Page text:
Hogan's screenplay has trouble keeping the tonally different elements of his plot in balance, with the result that the film never quite achieves the dramatic or comedic focus that it needs. But it has many engaging moments along the way as well as several fine performances. Stephen Tobolowsky as Carl Venable and Hagerty, better known for their broad comic turns, are quite moving here, and young Vaden displays an easygoing warmth and charisma that makes his character highly sympathetic.


The samurai epic depicts the adventures of its titular character, one of 10 teen orphans raised by a master swordsman (Yoshio Harada) to become assassins and thwart the plans of an evil warlord (Naoto Takenaka). Azumi soon comes to question the ethics of her mission, but her moral qualms are quickly irrelevant when it comes to her eventual nemesis, the twisted Bijomaru (Joe Odagiri).

The plot, though, is not the main element in this kinetic action film, which in contemporary fashion uses plenty of wire work and CGI enhancements for its often highly gory fight sequences. Indeed, so much blood and so many limbs go flying towards the camera that it's a wonder that it wasn't made in 3-D.

The sheer accumulation of outrageous villains and wildly choreographed fight sequences ultimately proves more exhausting than exhilarating, though certainly the climactic sequence, a massive set piece featuring hundreds of extras that took two weeks to film, is one that will not quickly be forgotten. Takumi Furuya's stellar widescreen lensing ensures that all the action is rendered with the utmost visual clarity.

Memoirs of My Nervous Illness

Depicting one of the most important and seminal cases in the history of psychoanalysis, "Memoirs of My Nervous Illness" is an accomplished and stylistically audacious effort that all too accurately conveys the confusion and mental disarray of its subject's illness, ultimately to its detriment. The film recently had its world premiere at the 2006 NewFest Film Festival.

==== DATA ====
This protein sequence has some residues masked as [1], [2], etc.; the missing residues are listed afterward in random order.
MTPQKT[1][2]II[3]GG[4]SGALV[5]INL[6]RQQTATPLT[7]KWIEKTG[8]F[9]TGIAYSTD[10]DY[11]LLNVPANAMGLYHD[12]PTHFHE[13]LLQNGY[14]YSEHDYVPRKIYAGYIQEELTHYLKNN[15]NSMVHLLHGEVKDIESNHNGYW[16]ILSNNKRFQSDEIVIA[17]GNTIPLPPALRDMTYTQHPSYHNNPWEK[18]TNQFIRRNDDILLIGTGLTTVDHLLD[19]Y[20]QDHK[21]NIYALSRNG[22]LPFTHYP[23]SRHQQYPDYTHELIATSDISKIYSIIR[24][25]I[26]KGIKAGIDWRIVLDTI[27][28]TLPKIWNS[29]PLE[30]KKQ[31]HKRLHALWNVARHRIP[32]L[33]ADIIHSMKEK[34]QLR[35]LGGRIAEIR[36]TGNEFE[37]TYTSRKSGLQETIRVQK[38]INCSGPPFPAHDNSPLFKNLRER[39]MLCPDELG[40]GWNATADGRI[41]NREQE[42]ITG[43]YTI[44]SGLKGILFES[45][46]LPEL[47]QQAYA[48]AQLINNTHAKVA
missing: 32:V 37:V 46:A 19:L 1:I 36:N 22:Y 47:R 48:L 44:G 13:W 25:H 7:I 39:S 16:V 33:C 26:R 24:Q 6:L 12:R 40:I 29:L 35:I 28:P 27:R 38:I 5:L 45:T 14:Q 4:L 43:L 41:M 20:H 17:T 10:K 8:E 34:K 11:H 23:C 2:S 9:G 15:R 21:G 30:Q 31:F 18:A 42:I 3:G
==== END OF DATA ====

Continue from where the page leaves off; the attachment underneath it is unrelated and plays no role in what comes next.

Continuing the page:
Jefferson Mays, a recent Tony winner for his amazing solo performance in "I Am My Own Wife," has a similarly superb, gender bending turn here as Daniel Paul Schreber. Schreber, an esteemed German judge at the turn of the century, was incarcerated in an asylum after he began suffering from various delusions, which were methodically charted in the journal upon which the film's screenplay is based.

Among Schreber's obsessions was his belief that he was communicating with God and his strong desire to become a woman, the latter typified by fantasies in which he imagined himself assuming a feminine role during sex. He was cared for by Dr. Emil Flechsig (Bob Cucuzza), whose primitive methods of treatment ultimately led his patient to petition the courts for his release.

The filmmaker utilizes a fragmented, hallucinatory style to depict the bizarreness of Schreber's delusions, a technique that, while evocative, often makes for difficult viewing. The film is indeed visually stunning, using sepia tones to infuse the proceedings with a vintage quality, and there are many imaginative tricks of camerawork, editing and sound design. But while the true-life case is indeed a fascinating one, newcomers to the story often will find themselves as confused and frustrated as its principal figures.